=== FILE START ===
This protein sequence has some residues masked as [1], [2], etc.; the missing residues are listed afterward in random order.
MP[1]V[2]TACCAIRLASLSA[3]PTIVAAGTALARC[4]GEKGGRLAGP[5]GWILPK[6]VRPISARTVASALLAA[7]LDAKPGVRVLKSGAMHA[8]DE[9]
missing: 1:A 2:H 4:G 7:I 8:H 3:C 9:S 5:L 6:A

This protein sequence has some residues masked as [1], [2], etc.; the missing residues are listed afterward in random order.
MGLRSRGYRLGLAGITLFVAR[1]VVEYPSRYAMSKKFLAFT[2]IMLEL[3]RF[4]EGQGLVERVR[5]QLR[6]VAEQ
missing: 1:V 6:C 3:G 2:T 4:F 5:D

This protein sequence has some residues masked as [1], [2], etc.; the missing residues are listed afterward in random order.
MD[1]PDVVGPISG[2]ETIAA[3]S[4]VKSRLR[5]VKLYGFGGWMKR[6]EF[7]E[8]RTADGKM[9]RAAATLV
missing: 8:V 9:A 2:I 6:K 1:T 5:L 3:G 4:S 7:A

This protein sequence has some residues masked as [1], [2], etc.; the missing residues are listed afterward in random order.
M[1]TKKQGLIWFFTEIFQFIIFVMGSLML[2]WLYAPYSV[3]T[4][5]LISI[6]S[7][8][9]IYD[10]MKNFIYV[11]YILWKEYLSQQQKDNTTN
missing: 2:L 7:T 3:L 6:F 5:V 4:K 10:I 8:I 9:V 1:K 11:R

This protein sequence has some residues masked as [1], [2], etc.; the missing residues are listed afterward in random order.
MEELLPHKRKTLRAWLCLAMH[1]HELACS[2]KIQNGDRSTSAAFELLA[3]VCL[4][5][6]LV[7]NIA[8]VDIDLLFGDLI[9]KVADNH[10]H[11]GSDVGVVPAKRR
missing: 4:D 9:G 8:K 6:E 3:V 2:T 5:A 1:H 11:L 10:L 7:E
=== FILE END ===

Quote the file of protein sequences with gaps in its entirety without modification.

This protein sequence has some residues masked as [1], [2], etc.; the missing residues are listed afterward in random order.
MP[1]V[2]TACCAIRLASLSA[3]PTIVAAGTALARC[4]GEKGGRLAGP[5]GWILPK[6]VRPISARTVASALLAA[7]LDAKPGVRVLKSGAMHA[8]DE[9]
missing: 1:A 2:H 4:G 7:I 8:H 3:C 9:S 5:L 6:A

This protein sequence has some residues masked as [1], [2], etc.; the missing residues are listed afterward in random order.
MGLRSRGYRLGLAGITLFVAR[1]VVEYPSRYAMSKKFLAFT[2]IMLEL[3]RF[4]EGQGLVERVR[5]QLR[6]VAEQ
missing: 1:V 6:C 3:G 2:T 4:F 5:D

This protein sequence has some residues masked as [1], [2], etc.; the missing residues are listed afterward in random order.
MD[1]PDVVGPISG[2]ETIAA[3]S[4]VKSRLR[5]VKLYGFGGWMKR[6]EF[7]E[8]RTADGKM[9]RAAATLV
missing: 8:V 9:A 2:I 6:K 1:T 5:L 3:G 4:S 7:A

This protein sequence has some residues masked as [1], [2], etc.; the missing residues are listed afterward in random order.
M[1]TKKQGLIWFFTEIFQFIIFVMGSLML[2]WLYAPYSV[3]T[4][5]LISI[6]S[7][8][9]IYD[10]MKNFIYV[11]YILWKEYLSQQQKDNTTN
missing: 2:L 7:T 3:L 6:F 5:V 4:K 10:I 8:I 9:V 1:K 11:R

This protein sequence has some residues masked as [1], [2], etc.; the missing residues are listed afterward in random order.
MEELLPHKRKTLRAWLCLAMH[1]HELACS[2]KIQNGDRSTSAAFELLA[3]VCL[4][5][6]LV[7]NIA[8]VDIDLLFGDLI[9]KVADNH[10]H[11]GSDVGVVPAKRR
missing: 4:D 9:G 8:K 6:E 3:V 2:T 5:A 1:H 11:L 10:L 7:E